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Posted by on Jan 26, 2016 in Tell Me Why |

How Does a Prism Produce Colors?

How Does a Prism Produce Colors?

A prism is a piece of glass or other see-through material that has several flat sides, called faces. Many prisms have three long faces in between two triangle-shaped ends. However, prisms can be made in many forms and shapes. We use prisms to bend light.

When we shine a beam of sunlight through a triangular piece of glass called a “prism,” the light emerges in a band of colors. Sunlight is a mixture of all the colors in the rainbow: red, orange, yellow, green, blue, indigo, and violet.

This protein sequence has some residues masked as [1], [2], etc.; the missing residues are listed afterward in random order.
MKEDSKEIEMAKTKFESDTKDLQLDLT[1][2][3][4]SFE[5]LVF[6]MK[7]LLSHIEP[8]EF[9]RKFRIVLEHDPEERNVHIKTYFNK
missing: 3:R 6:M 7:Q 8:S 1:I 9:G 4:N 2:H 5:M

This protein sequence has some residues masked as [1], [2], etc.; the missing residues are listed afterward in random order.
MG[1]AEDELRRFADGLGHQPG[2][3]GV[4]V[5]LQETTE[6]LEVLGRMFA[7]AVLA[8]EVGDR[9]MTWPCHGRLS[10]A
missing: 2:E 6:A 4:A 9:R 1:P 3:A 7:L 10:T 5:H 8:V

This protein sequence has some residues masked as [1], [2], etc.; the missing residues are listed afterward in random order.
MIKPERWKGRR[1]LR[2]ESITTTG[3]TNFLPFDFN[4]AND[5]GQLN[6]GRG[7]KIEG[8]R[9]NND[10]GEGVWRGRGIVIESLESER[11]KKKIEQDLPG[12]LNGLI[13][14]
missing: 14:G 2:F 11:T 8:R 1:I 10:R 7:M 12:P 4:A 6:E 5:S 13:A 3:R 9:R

When sunlight passes through a prism, the different colors are refracted (bent) from their straight paths. Violet is bent the most, and it appears at the bottom of the band of colors. Red is bent the least, so it is on top. The other colors fall in between.

Instead of seeing just white, we see sunlight separated into all its different colors. This happens because each color has a particular wavelength and each wavelength bends at a different angle.

Content for this question contributed by Joelle Kunkel, resident of Guilderland, Albany County, New York, USA